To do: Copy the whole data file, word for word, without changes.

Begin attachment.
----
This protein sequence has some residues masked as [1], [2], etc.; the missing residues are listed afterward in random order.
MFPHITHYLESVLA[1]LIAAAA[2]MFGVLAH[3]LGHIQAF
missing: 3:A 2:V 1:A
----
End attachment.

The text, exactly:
This protein sequence has some residues masked as [1], [2], etc.; the missing residues are listed afterward in random order.
MFPHITHYLESVLA[1]LIAAAA[2]MFGVLAH[3]LGHIQAF
missing: 3:A 2:V 1:A